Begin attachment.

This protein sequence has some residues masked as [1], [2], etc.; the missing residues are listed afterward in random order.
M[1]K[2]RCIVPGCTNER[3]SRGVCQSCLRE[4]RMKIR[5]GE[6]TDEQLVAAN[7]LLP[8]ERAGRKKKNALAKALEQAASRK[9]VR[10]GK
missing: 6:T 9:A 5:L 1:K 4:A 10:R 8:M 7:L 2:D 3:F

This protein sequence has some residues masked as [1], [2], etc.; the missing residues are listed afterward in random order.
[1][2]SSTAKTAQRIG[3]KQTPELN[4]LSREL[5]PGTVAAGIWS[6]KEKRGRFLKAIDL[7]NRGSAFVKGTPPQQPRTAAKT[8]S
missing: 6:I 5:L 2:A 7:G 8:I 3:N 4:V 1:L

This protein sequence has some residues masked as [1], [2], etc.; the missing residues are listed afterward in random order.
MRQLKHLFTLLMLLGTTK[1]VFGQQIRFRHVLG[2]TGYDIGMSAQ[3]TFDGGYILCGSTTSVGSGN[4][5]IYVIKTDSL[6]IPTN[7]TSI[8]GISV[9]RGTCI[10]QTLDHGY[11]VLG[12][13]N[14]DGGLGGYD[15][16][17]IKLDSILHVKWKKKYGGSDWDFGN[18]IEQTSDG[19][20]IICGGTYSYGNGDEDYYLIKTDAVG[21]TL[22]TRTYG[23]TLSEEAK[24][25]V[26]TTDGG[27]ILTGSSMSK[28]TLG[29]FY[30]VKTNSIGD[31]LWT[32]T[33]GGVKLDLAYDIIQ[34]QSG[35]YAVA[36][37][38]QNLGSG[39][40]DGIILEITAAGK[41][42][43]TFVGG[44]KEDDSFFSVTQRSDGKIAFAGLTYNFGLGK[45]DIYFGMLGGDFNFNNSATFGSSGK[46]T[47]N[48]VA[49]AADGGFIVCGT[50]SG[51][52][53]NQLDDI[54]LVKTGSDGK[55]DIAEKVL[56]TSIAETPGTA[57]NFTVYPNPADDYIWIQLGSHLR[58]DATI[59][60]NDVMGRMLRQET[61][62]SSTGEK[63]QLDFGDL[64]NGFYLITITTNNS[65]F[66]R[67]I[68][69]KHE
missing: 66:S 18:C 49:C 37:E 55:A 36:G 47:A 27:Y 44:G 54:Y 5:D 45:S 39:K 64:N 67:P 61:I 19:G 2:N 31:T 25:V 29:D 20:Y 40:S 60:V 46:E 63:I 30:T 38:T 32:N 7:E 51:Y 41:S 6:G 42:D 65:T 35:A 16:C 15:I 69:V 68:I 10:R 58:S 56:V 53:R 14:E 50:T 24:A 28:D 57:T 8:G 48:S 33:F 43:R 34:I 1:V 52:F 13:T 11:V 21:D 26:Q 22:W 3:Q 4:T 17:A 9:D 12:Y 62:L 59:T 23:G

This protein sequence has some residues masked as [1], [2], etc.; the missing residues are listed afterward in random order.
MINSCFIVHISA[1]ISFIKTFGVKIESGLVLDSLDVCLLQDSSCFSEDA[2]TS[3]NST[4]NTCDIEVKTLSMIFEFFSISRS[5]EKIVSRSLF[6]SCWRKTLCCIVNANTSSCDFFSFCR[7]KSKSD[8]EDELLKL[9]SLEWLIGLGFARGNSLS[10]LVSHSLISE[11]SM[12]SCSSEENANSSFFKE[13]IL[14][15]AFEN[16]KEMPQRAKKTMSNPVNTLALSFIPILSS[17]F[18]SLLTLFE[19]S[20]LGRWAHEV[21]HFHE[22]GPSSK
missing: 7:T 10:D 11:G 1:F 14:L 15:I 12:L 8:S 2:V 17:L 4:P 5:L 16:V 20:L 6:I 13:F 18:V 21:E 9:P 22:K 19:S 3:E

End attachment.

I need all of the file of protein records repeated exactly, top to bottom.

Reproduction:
This protein sequence has some residues masked as [1], [2], etc.; the missing residues are listed afterward in random order.
M[1]K[2]RCIVPGCTNER[3]SRGVCQSCLRE[4]RMKIR[5]GE[6]TDEQLVAAN[7]LLP[8]ERAGRKKKNALAKALEQAASRK[9]VR[10]GK
missing: 6:T 9:A 5:L 1:K 4:A 10:R 8:M 7:L 2:D 3:F

This protein sequence has some residues masked as [1], [2], etc.; the missing residues are listed afterward in random order.
[1][2]SSTAKTAQRIG[3]KQTPELN[4]LSREL[5]PGTVAAGIWS[6]KEKRGRFLKAIDL[7]NRGSAFVKGTPPQQPRTAAKT[8]S
missing: 6:I 5:L 2:A 7:G 8:I 3:N 4:V 1:L

This protein sequence has some residues masked as [1], [2], etc.; the missing residues are listed afterward in random order.
MRQLKHLFTLLMLLGTTK[1]VFGQQIRFRHVLG[2]TGYDIGMSAQ[3]TFDGGYILCGSTTSVGSGN[4][5]IYVIKTDSL[6]IPTN[7]TSI[8]GISV[9]RGTCI[10]QTLDHGY[11]VLG[12][13]N[14]DGGLGGYD[15][16][17]IKLDSILHVKWKKKYGGSDWDFGN[18]IEQTSDG[19][20]IICGGTYSYGNGDEDYYLIKTDAVG[21]TL[22]TRTYG[23]TLSEEAK[24][25]V[26]TTDGG[27]ILTGSSMSK[28]TLG[29]FY[30]VKTNSIGD[31]LWT[32]T[33]GGVKLDLAYDIIQ[34]QSG[35]YAVA[36][37][38]QNLGSG[39][40]DGIILEITAAGK[41][42][43]TFVGG[44]KEDDSFFSVTQRSDGKIAFAGLTYNFGLGK[45]DIYFGMLGGDFNFNNSATFGSSGK[46]T[47]N[48]VA[49]AADGGFIVCGT[50]SG[51][52][53]NQLDDI[54]LVKTGSDGK[55]DIAEKVL[56]TSIAETPGTA[57]NFTVYPNPADDYIWIQLGSHLR[58]DATI[59][60]NDVMGRMLRQET[61][62]SSTGEK[63]QLDFGDL[64]NGFYLITITTNNS[65]F[66]R[67]I[68][69]KHE
missing: 66:S 18:C 49:C 37:E 55:A 36:G 47:A 27:Y 44:G 54:Y 5:D 45:S 39:K 64:N 67:P 61:I 19:G 2:N 31:T 25:V 29:D 20:Y 40:S 60:V 46:E 63:I 30:T 38:T 32:N 7:E 51:Y 41:S 6:G 42:D 65:T 35:A 16:C 15:I 69:V 68:I 10:R 58:S 56:V 53:R 14:E 50:T 24:A 28:D 57:T 8:G 48:S 33:F 43:R 34:I 1:V 52:F 13:T 11:V 21:D 26:Q 22:W 3:Q 4:T 17:A 9:D 12:Y 62:L 59:T 23:G

This protein sequence has some residues masked as [1], [2], etc.; the missing residues are listed afterward in random order.
MINSCFIVHISA[1]ISFIKTFGVKIESGLVLDSLDVCLLQDSSCFSEDA[2]TS[3]NST[4]NTCDIEVKTLSMIFEFFSISRS[5]EKIVSRSLF[6]SCWRKTLCCIVNANTSSCDFFSFCR[7]KSKSD[8]EDELLKL[9]SLEWLIGLGFARGNSLS[10]LVSHSLISE[11]SM[12]SCSSEENANSSFFKE[13]IL[14][15]AFEN[16]KEMPQRAKKTMSNPVNTLALSFIPILSS[17]F[18]SLLTLFE[19]S[20]LGRWAHEV[21]HFHE[22]GPSSK
missing: 7:T 10:D 11:G 1:F 14:L 15:I 12:L 8:S 2:V 17:L 4:P 5:L 16:V 20:L 6:I 13:F 18:V 21:E 9:P 22:K 19:S 3:E